There's something you should know about me. It may be silly, but it's an unfortunate truth. I have anxiety about throwing up. Not just a little worry type of anxiety. I get so anxious about catching a stomach virus that I literally will make myself sick just from thinking about it, which makes me freak out even more because I think I really am sick. Yes, the whole day was a hard day, but the sickness was the hardest part of all. I was so overwhelmed by it. I felt helpless to do anything. This part of teaching is not what I signed up for. I don't know how to deal with such things, and it horrified me to think that this wouldn't be the last time this would happen. I couldn't handle it.
Today was relatively painless compared to what I fear future occasions will be like. It didn't happen anywhere close to me. I was able to block my vision with a table. I had a cold, so I couldn't smell anything. Nobody got any puke on them that I had to look at. The office allowed me to send the girl away and the maintenance guy took care of the mess. But still. This is not part of teaching. We didn't learn about these situations in my credential program. Nobody taught me how to get through my anxiety to be able to function and continue with my day unaffected. So I cried. That was my response.
Thankfully, this week God has been reminding me of His strength, and how I can do nothing apart from His strength. I've been drawing on it all week--through the discipline issues and through this sick student situation. It is only because of Him that I did not get the anxiety I always get. It was from His strength that I was hungry at the end of the day. It was from His strength that I donned a pair of orange gloves and cloraxed my room from top to bottom. It was from His strength that I got up again the next day and went to work. As much as I wanted to give up and never face such a situation again, I went to school on Thursday.
Neither Miss Defiant nor Miss Puke Face were in attendance that day, which made my day relatively painless. We read "How Full is your Bucket?" earlier that week, and my kids were so sweet about filling my bucket with random compliments and sweet things:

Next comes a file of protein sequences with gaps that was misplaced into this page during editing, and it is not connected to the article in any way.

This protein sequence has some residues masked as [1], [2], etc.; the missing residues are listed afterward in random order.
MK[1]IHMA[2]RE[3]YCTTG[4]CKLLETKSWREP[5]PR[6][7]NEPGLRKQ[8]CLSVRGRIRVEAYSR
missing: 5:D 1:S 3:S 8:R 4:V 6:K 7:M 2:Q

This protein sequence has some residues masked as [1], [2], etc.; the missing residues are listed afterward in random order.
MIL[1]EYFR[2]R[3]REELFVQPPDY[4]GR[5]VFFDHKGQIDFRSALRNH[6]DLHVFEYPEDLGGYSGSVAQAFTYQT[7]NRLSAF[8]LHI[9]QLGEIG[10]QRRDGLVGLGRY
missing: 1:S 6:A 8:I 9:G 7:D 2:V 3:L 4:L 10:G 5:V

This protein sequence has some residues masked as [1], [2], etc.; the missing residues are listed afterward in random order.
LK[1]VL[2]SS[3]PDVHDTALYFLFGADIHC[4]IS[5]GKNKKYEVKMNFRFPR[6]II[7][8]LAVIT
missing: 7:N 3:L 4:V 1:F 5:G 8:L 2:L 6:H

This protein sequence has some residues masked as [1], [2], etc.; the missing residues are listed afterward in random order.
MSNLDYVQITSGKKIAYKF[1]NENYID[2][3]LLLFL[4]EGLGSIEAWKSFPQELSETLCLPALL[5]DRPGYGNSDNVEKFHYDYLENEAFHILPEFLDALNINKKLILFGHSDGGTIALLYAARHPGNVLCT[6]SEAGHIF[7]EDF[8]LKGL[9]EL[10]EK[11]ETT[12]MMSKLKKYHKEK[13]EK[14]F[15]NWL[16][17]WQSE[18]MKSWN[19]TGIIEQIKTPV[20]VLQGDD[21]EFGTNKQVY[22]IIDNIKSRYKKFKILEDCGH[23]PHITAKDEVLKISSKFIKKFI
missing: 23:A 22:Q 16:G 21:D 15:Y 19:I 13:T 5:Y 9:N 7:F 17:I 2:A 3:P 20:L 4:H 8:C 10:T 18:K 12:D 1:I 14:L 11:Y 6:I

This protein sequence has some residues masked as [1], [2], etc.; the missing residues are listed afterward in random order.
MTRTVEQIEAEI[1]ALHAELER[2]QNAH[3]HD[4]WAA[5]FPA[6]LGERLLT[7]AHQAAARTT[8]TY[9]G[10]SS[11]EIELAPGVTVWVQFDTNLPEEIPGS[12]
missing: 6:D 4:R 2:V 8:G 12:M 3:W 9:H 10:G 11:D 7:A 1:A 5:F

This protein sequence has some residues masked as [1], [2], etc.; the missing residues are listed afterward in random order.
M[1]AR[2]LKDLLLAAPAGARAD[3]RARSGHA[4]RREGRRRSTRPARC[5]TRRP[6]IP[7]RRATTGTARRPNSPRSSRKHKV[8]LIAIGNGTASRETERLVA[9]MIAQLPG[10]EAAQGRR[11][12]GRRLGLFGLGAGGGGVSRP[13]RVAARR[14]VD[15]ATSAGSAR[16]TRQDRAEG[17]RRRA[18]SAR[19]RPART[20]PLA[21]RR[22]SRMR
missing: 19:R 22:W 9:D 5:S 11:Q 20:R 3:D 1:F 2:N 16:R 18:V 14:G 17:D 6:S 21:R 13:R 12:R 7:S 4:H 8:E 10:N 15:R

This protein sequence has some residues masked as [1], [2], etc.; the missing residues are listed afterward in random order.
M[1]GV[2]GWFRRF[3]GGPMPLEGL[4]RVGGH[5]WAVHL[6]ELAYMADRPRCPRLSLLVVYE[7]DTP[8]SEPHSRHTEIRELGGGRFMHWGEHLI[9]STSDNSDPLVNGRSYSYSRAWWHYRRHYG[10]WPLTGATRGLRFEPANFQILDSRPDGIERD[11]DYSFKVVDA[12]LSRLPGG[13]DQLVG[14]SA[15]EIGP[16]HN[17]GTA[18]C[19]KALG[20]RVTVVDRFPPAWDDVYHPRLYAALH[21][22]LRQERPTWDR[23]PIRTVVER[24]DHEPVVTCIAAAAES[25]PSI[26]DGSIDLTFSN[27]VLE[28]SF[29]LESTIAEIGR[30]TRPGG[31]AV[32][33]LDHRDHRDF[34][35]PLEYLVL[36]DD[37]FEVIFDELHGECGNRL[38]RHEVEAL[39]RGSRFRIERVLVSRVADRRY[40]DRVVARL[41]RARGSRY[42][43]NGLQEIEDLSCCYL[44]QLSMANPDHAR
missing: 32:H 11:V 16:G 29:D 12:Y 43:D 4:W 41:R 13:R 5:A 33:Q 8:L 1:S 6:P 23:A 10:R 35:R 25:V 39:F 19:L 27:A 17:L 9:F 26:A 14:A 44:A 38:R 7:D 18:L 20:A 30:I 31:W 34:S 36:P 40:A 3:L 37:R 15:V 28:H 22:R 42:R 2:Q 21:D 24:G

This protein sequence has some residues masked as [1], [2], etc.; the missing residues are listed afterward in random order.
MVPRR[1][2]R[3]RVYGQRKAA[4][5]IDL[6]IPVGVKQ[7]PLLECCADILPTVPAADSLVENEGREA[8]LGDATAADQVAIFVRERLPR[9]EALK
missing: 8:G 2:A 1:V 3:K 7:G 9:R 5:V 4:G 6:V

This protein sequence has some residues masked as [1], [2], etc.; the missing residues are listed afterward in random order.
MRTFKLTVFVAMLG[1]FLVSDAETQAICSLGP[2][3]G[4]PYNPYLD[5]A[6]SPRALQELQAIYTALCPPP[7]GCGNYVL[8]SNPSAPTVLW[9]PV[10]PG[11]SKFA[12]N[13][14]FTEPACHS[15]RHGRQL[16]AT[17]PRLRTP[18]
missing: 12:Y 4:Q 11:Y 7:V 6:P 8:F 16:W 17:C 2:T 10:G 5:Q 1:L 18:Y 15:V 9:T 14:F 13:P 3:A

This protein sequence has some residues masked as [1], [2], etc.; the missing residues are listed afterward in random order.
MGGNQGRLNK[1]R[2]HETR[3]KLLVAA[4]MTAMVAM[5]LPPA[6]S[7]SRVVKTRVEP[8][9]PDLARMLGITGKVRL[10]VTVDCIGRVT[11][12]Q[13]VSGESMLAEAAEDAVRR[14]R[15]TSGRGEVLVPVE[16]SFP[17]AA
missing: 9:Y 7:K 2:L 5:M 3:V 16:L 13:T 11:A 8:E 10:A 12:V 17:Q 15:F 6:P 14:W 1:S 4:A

"Miss Neal, I like your dress." "Miss Neal, I like your shoes." "Miss Neal, I like your necklace." "Miss Neal, I like you."
I love how when one child gives a compliment, four more chime in with compliments too. I always thank them and tell them my bucket is so full when they say things like that!
Due to my cough and lost voice situation, I had made a doctor's appointment. I debriefed the kids that I would be gone when they got back from lunch and that they would have rest time then while there was a helper in the room. We laid out our blankets before lunch so they'd know just what to do when they went inside.
The doctor gave me an inhaler. She said sometimes bronchitis can linger on like that, and that the muscles around my air passages were tightening to make me continue coughing and have difficulty breathing. I got a flu shot while I was there and then headed back to school. The aide who was in my room said all sorts of wonderful things to me about how amazing my class was--that they knew exactly what to do and were absolutely perfect. She said it was a reflection on me, and that I'm a wonderful teacher and she's so proud of me. I love her, she's one of my biggest encouragers every week. She was beaming with pride, it was cute. She finally left and said she was going to go brag about me now. My students all earned a marble for their excellent behavior. ;)
I left work early and went to Encinitas with my mom to have dinner with my sister whom I haven't seen in two months. It was nice to see her again, and good to not have a ton of work to do that night, so I could just relax and enjoy myself.
On Friday, my suspended student was back. She was a new person--sweet, respectful, helpful. When I told her to go back and do it again correctly (3 times) she did not shout or hit or refuse. She went back to her seat and did what she was supposed to. I could tell she was getting restless at one point, so I gave her a job to do. That helped her. Then it was time for seatwork. She sat at her table and the kid next to her told her she needed to color in crayon not pencil. I could hear their table having a discussion about it. Someone finally asked me if they were supposed to color in crayon. I said, "Yes, please." I continued walking around the room observing. Suddenly she is standing in front of me pointing at another student saying he hit her. The student is in tears and is holding his arm. He's not one of my criers. He said, "No, she hit me." She responded, "Only because he hit me first." He shook his head. I went to the phone. The principal had told me this morning that I needed to have a tight leash on her today. She needed to know this was serious. The principal said, "Anything at all, you send her down." A secretary was on the way.